“That’s when I knew I was going to be saved,” said Lewis. “Whenever the life ring was thrown at me, I caught it. The back of that boat went up 12 feet. You could see the propellers. Here I am going, ‘this boat is going to land on me, but I can’t let out of this life ring. No matter what happens I can’t let go of it.’”  

After being rescued Lewis said he called his wife to let her know he survived.

Others never got that chance. 

Lewis is one of only six survivors from that day. Six others were killed and seven are still missing, presumed killed in the shipwreck. Lewis says he knows three of the guys who are still missing.

“The other day I played one of the guys' messages he left me on my phone, just to hear his voice,” said Lewis.

About two weeks after, Lewis says he spoke with the federal investigators. According to the National Transportation Safety Board’s preliminary report, the Seacor Power left Port Fourchon at about 1:30 in the afternoon on April 13. Of the 19 people on board, nine were crew members, two were gallery staff and eight were offshore workers. The liftboat was headed to an oil rig east of the Mississippi Delta. 

Lewis says he was there in a supervisory role for work that needed to be done.

At 7:02 a.m., a weather report was emailed to the liftboat forecasting afternoon winds of 10 to 14 miles per hour, with and three-foot seas. At about 3:30 p.m., a storm began to pass over while the liftboat was on open waters.

Other boats in the area reported heavy rain, high seas, and winds up to 92 miles per hour during the storm.

According to the report, because of low visibility and high winds, crew members started to lower the boat's legs to stabilize it. At the same time, a crew member attempted to turn the liftboat to face the wind.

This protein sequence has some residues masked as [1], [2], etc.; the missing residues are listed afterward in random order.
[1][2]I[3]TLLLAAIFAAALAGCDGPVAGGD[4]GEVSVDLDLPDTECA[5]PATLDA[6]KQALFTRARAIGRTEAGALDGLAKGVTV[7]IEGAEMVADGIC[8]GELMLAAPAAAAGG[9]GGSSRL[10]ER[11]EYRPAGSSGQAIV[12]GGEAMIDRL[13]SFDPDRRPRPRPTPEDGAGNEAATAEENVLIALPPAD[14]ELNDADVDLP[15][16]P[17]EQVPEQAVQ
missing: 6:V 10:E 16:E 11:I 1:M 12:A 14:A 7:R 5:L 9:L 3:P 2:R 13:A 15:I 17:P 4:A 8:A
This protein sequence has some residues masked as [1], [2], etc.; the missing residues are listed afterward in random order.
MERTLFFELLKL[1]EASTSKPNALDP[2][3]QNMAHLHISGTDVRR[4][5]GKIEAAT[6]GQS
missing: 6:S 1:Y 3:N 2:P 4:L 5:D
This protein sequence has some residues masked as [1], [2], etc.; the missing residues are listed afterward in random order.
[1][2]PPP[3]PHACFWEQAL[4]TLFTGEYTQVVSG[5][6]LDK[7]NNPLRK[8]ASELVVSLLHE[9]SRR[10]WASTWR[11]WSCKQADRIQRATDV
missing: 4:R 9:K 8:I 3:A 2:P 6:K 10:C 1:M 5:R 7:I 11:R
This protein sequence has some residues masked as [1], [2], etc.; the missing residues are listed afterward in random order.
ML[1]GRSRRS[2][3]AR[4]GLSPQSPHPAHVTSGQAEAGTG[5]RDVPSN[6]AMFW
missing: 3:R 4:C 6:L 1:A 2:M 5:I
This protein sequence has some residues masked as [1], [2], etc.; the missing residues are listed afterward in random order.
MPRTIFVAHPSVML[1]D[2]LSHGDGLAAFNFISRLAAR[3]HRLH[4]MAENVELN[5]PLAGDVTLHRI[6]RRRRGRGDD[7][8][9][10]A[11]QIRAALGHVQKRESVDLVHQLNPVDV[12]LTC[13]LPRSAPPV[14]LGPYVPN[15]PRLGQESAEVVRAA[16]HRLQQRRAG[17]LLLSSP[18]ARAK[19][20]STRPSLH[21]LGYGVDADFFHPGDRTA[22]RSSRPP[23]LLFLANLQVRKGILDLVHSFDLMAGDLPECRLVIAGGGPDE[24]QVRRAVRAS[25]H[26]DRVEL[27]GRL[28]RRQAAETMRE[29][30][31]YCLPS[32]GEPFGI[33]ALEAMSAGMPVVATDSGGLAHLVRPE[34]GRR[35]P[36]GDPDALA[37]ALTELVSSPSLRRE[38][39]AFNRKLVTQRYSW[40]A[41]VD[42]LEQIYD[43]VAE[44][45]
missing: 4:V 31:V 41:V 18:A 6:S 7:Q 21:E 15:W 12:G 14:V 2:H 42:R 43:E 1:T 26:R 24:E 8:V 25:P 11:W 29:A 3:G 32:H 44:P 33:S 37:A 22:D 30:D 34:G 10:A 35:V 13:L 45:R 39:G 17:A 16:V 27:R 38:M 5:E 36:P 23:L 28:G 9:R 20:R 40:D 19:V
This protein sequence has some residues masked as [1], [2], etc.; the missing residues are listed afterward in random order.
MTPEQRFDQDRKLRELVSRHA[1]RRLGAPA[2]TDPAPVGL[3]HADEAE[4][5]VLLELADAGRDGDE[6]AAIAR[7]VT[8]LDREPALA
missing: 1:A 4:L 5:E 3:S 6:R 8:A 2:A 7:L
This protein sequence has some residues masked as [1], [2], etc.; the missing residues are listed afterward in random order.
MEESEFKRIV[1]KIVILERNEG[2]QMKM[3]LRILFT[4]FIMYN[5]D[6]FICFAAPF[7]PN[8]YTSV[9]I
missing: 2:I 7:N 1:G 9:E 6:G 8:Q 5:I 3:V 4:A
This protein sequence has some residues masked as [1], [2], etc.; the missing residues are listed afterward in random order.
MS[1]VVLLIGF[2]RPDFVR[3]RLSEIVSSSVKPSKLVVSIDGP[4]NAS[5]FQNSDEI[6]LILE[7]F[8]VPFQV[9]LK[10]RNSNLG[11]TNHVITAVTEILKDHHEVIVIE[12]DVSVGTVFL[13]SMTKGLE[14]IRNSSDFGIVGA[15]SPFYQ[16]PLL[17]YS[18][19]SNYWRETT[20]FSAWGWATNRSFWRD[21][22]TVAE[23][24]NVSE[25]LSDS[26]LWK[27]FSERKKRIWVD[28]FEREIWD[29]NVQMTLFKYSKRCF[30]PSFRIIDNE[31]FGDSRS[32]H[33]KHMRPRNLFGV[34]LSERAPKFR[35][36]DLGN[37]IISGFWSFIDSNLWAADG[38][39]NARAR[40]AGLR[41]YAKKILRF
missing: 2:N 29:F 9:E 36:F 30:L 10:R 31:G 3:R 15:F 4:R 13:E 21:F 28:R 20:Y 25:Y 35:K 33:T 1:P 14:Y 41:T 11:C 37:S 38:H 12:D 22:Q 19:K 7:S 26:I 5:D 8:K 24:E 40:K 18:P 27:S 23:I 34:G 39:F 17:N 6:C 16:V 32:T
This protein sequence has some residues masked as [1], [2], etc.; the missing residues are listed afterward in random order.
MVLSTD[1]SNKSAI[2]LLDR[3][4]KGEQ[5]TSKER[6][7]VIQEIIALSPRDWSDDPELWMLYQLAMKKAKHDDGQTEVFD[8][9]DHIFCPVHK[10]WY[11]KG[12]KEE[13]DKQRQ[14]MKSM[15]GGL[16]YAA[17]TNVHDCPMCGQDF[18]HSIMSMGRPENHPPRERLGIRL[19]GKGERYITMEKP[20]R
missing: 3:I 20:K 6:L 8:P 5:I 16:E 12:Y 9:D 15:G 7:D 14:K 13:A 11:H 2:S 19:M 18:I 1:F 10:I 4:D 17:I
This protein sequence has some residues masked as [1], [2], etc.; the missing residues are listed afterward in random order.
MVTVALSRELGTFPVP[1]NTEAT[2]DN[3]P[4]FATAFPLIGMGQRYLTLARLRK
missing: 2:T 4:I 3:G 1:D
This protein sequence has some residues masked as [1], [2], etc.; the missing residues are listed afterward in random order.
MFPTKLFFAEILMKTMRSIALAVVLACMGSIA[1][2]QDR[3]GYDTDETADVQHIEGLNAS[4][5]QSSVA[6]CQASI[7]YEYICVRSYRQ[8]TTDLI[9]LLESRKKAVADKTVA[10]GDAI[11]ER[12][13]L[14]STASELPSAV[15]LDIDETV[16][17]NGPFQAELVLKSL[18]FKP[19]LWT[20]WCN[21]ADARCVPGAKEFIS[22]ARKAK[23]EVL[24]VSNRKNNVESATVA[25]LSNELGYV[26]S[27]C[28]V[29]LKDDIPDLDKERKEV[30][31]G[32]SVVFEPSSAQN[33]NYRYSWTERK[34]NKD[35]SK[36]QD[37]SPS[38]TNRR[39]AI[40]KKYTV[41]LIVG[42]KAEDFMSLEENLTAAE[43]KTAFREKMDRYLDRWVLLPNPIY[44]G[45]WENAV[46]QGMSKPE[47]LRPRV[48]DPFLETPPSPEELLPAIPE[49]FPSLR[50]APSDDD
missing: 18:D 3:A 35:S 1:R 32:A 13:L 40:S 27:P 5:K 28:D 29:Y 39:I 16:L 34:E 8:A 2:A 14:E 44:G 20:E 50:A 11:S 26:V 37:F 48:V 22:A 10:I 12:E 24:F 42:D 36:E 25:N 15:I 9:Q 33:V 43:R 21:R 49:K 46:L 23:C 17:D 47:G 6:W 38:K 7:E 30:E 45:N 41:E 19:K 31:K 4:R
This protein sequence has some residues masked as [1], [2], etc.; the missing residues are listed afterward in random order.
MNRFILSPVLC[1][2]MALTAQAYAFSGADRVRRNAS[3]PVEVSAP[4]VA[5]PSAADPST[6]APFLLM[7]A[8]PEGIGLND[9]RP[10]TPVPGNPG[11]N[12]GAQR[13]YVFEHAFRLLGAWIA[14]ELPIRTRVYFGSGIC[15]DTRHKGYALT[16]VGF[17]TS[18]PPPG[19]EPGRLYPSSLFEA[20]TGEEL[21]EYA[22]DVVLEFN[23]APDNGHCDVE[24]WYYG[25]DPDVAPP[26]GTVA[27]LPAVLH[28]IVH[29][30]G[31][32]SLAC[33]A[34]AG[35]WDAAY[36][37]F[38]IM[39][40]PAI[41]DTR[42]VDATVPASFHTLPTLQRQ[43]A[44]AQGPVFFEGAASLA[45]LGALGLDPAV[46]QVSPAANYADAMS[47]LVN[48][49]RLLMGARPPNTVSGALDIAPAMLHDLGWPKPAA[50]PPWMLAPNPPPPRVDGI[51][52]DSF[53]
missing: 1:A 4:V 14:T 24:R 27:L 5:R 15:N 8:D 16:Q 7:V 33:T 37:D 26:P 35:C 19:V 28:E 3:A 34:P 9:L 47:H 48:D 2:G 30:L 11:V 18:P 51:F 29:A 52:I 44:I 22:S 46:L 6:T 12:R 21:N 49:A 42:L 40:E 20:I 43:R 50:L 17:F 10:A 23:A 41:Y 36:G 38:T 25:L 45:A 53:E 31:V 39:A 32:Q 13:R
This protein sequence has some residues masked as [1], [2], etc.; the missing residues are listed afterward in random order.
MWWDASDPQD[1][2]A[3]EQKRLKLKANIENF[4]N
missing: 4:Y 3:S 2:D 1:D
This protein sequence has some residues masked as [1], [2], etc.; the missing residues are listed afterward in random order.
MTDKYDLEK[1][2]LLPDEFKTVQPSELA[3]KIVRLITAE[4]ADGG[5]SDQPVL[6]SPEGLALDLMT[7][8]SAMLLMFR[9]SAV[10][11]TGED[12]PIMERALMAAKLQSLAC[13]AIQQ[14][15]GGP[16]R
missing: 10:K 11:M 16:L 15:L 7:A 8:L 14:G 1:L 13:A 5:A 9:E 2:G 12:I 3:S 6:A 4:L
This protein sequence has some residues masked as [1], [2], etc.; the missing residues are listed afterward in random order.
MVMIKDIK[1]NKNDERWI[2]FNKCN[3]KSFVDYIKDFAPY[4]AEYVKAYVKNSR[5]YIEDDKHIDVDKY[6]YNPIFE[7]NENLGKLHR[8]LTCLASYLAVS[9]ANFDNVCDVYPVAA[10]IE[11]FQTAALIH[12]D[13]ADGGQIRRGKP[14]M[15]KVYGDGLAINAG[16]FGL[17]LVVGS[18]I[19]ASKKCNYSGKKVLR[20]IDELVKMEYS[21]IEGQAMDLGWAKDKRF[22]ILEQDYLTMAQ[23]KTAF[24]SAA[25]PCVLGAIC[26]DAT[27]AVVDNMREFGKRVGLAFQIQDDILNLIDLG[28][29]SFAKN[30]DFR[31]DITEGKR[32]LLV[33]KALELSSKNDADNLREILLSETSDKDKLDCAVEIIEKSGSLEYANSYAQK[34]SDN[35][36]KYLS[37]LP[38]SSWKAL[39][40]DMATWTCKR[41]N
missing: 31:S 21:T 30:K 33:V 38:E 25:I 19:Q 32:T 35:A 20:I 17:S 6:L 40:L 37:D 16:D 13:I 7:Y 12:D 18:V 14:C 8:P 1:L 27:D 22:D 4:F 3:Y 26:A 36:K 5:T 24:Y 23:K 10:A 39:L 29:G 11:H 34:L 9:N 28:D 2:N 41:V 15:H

None of those efforts were successful. The report indicates the liftboat officially capsized at about 3:41 p.m.

“I went outside at 3:05 and it was two to three foot seas and it was just starting to rain. According to the NTSB, the boat capsized at 3:41. That’s pretty quick,” said Lewis.  

After nearly 15 years working offshore, Lewis isn’t sure if he’ll be able to return because of the PTSD he is now experiencing.

 “It was a very traumatic event and with what my wife and children went through, there’s no way,” said Lewis.

Eyewitness News interviewed Lewis Tuesday at his attorney’s office in New Orleans, a week after he filed a federal lawsuit against the Power's owner, Seacor Marine, and the maker of the boat, Semco, LLC.  

The lawsuit claims Seacor acted with “flagrant, reckless disregard for his life and safety” by sending out the liftboat on April 13. 

Lewis' lawsuit is the latest of several filed against Seacor over the tragic capsizing of the Seacor Power.

The company maintains that it was Captain David Ledet, a liftboat veteran with decades of experience piloting large watercraft, who had the final say on whether to set out that afternoon. Ledet's widow, who also filed a lawsuit after her husband's body was recovered, says Seacor ordered him out of port.